After forging a connection with the Polaroid company through a mutual friend, he began to get film shipped to him regularly, got a show at the Polaroid sponsored Cambridge Gallery, and got sponsored studio time with the large format 20″x24″ Polaroid camera. Unfortunately, when Polaroid shut down, so did the studio, so after 30 years with Polaroid, Levinthal went digital.

Levinthal’s first retrospective was at the International Center of Photography in 1999, some 30 odd years after be began working with toy photography. And here we are, another 20 years later. But don’t worry, there have been countless shows and retrospectives in between.

David Levinthal and I after the ‘American Myth & Memory’ opening reception. Photo by my sister Leah Wise, stylewise-blog.com.

I began my own toy photography path at 17, about 3 years after I began exploring the medium of photography. At 19, with encouragement from a supportive undergrad professor, there was no turning back, and all my work following has focused on toys. It was this same year that I learned of David Levinthal, and in my years since college I’ve researched him and the other toy photographers emerging in the 1970s and developed a huge respect for their work in the medium. Being able to see Levinthal’s work in person, and briefly meet his after was so wonderful and as I continue forming my thoughts around his words, I hope learning from him can help inform the way I speak about my own work.

‘American Myth & Memory’ is on view at SAAM through October 14.

See more of David Levinthal’s work:

4 Responses to “Where Toy Photography Got it’s Wings: David Levinthal at SAAM”

  1. eLPy

    Great post, very interesting. I know nothing, knew nothing of the history or life of toy photography. I really appreciate his view of his work: ” I look at my work as a narrative that taps into each individuals own memory.” That’s a beautiful way to put what a lot of art really truly is and makes me respect this unknown to me artist for his viewpoint.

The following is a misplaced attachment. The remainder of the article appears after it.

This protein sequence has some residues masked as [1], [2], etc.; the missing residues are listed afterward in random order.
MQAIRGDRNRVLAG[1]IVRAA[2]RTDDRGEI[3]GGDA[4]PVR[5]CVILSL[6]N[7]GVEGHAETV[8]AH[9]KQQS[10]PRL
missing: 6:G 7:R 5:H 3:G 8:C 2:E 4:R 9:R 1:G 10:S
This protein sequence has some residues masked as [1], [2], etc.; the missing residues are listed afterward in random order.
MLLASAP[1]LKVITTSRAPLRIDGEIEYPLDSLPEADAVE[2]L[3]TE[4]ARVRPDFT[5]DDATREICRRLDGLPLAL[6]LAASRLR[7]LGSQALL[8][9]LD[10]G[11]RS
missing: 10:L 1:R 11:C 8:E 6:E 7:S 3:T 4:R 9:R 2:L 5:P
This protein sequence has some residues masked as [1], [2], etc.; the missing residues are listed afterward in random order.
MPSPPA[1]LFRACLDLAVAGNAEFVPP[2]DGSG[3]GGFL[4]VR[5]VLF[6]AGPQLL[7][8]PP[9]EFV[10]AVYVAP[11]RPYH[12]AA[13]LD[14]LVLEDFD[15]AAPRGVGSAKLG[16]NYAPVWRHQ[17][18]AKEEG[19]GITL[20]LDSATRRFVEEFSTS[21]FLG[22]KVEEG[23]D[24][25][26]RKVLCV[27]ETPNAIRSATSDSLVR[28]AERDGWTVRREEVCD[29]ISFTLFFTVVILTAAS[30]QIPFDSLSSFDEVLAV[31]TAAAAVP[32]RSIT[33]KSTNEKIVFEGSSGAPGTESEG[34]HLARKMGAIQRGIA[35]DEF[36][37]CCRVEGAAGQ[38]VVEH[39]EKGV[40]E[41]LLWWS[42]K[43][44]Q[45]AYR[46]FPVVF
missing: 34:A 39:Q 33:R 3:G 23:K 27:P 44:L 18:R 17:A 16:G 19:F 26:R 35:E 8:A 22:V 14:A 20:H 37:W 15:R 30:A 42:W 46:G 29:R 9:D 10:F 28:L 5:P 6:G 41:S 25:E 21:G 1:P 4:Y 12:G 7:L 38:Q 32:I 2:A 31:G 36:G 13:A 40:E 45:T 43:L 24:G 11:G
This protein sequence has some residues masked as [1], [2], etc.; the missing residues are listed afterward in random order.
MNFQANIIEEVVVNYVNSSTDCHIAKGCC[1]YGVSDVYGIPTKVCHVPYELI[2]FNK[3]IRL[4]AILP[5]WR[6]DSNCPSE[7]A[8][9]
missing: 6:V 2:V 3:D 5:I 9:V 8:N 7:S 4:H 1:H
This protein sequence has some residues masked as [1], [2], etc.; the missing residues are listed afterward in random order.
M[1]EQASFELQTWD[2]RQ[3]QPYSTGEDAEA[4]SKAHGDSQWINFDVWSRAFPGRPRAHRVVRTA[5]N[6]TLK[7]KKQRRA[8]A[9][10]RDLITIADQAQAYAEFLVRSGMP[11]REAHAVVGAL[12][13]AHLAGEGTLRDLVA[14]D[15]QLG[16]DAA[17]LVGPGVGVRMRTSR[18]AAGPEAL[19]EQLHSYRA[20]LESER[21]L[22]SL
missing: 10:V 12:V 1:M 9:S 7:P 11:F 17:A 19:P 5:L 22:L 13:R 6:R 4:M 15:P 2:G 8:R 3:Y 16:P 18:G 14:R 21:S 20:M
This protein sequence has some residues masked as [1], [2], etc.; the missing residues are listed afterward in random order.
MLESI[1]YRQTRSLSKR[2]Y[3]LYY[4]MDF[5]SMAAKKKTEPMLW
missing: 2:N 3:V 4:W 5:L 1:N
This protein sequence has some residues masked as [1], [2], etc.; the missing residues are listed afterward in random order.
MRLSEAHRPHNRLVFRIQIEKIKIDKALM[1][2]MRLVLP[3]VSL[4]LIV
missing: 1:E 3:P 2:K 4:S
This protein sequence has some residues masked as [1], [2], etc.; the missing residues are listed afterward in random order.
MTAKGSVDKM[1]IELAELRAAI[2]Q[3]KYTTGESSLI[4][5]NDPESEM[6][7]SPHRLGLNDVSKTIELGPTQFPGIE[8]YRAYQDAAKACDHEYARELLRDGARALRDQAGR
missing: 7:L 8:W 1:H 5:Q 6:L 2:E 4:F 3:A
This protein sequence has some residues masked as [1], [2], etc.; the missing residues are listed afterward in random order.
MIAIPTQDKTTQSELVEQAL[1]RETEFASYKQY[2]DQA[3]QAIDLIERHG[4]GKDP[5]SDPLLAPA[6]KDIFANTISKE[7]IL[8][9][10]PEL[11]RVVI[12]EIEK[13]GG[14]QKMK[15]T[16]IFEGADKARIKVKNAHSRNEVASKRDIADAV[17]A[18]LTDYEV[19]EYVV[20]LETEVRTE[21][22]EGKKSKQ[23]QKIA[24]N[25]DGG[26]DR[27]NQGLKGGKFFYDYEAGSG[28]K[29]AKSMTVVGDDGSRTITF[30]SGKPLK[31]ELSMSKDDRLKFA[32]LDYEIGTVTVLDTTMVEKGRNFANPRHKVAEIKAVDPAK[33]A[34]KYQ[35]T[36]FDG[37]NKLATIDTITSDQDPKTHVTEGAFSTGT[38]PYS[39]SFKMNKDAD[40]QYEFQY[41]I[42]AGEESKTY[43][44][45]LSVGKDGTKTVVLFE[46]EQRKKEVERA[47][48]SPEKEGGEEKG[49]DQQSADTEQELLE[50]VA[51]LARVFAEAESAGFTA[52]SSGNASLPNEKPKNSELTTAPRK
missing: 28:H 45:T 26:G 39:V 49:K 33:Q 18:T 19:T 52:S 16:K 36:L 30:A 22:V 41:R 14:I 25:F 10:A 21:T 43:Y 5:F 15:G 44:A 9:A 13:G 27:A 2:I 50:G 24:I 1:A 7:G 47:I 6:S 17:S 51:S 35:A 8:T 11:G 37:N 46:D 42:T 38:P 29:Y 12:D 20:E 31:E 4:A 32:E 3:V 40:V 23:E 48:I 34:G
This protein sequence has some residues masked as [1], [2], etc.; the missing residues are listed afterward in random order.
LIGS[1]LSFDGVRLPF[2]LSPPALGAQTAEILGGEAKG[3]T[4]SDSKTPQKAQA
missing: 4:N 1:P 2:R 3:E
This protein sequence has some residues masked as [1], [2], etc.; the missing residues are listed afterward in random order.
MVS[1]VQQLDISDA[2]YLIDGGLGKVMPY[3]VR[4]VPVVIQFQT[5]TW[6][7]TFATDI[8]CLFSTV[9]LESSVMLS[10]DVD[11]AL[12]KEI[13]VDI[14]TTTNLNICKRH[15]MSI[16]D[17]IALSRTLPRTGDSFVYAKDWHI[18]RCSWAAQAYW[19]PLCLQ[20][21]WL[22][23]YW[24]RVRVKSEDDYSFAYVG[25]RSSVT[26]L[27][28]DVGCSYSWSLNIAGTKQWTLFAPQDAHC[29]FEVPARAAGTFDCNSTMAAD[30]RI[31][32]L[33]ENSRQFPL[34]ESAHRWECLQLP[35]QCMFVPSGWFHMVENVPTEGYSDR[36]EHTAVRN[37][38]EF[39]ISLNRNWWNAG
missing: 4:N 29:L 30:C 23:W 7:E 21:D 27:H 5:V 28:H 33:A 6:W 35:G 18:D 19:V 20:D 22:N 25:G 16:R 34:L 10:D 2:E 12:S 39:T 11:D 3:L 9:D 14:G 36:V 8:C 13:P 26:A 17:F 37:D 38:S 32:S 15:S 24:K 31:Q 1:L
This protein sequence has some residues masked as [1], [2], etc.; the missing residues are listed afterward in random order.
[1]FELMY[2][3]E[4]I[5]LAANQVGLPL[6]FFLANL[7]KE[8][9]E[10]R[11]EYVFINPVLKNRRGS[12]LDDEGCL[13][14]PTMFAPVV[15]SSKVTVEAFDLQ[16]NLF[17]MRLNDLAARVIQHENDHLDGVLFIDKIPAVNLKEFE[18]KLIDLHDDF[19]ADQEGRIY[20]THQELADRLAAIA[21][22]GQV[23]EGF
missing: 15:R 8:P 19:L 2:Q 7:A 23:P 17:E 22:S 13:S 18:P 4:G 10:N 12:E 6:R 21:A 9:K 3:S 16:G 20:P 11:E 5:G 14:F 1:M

How cool that you got to meet him! Thanks for sharing!

    Like

    Reply
  2. dennyho

    Mesmorizing! I watched the first video and found his photo of the Kennedy’s driving on that fateful day my favorite and the one that spoke most to me. Really enjoyed learning more about this artist and how enriching to meet someone in your field you admire!

    Like

    Reply
    • Tourmaline .

      That is precisely one he used as an example of his minimalist style in the talk. It’s so wonderful to hear how it spoke to you. I wasn’t alive during that time and as it’s not as icojographic to me it doesn’t grab me in the same way. I see it’s potential all the same however.

      Liked by 1 person

      Reply
      • dennyho

        I was a babe myself at the time but of course we’ve all seen so much of the footage over time it’s as if we were present or at least very present at the time the event took place.

        Liked by 1 person

        Reply

Leave a Reply

Fill in your details below or click an icon to log in:

WordPress.com Logo

You are commenting using your WordPress.com account. Log Out /  Change )

Google photo

You are commenting using your Google account. Log Out /  Change )

Twitter picture

You are commenting using your Twitter account. Log Out /  Change )

Facebook photo

You are commenting using your Facebook account. Log Out /  Change )

Connecting to %s

This site uses Akismet to reduce spam. Learn how your comment data is processed.

%d bloggers like this: